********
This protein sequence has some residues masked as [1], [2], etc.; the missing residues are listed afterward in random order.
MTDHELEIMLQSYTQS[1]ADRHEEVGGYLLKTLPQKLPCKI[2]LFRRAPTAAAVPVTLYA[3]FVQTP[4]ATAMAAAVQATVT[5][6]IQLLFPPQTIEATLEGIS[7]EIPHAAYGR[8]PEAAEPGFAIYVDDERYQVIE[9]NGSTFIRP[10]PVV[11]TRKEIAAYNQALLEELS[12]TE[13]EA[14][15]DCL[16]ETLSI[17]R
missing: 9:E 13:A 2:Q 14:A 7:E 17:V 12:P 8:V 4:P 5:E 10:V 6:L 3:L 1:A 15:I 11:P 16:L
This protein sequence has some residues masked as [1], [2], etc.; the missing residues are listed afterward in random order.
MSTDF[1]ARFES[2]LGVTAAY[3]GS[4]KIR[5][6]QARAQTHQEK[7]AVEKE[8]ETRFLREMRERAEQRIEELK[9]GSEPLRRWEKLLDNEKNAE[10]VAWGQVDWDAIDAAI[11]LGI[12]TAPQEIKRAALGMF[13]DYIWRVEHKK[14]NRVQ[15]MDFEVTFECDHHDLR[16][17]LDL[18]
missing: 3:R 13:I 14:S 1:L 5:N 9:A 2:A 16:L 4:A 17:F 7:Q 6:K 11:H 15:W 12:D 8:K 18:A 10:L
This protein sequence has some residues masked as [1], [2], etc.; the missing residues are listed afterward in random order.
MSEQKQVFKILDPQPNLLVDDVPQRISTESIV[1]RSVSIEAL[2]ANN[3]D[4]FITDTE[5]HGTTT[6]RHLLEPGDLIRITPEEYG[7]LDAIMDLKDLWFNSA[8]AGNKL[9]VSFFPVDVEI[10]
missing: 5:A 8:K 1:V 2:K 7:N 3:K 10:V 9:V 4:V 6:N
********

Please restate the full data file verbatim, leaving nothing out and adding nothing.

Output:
This protein sequence has some residues masked as [1], [2], etc.; the missing residues are listed afterward in random order.
MTDHELEIMLQSYTQS[1]ADRHEEVGGYLLKTLPQKLPCKI[2]LFRRAPTAAAVPVTLYA[3]FVQTP[4]ATAMAAAVQATVT[5][6]IQLLFPPQTIEATLEGIS[7]EIPHAAYGR[8]PEAAEPGFAIYVDDERYQVIE[9]NGSTFIRP[10]PVV[11]TRKEIAAYNQALLEELS[12]TE[13]EA[14][15]DCL[16]ETLSI[17]R
missing: 9:E 13:A 2:Q 14:A 7:E 17:V 12:P 8:V 4:P 5:E 10:V 6:L 3:L 1:A 15:I 11:P 16:L
This protein sequence has some residues masked as [1], [2], etc.; the missing residues are listed afterward in random order.
MSTDF[1]ARFES[2]LGVTAAY[3]GS[4]KIR[5][6]QARAQTHQEK[7]AVEKE[8]ETRFLREMRERAEQRIEELK[9]GSEPLRRWEKLLDNEKNAE[10]VAWGQVDWDAIDAAI[11]LGI[12]TAPQEIKRAALGMF[13]DYIWRVEHKK[14]NRVQ[15]MDFEVTFECDHHDLR[16][17]LDL[18]
missing: 3:R 13:I 14:S 1:L 5:N 9:A 2:A 16:L 4:A 17:F 7:Q 6:K 11:H 15:W 12:D 8:K 18:A 10:L
This protein sequence has some residues masked as [1], [2], etc.; the missing residues are listed afterward in random order.
MSEQKQVFKILDPQPNLLVDDVPQRISTESIV[1]RSVSIEAL[2]ANN[3]D[4]FITDTE[5]HGTTT[6]RHLLEPGDLIRITPEEYG[7]LDAIMDLKDLWFNSA[8]AGNKL[9]VSFFPVDVEI[10]
missing: 5:A 8:K 1:V 2:K 7:N 3:K 10:V 9:V 4:V 6:N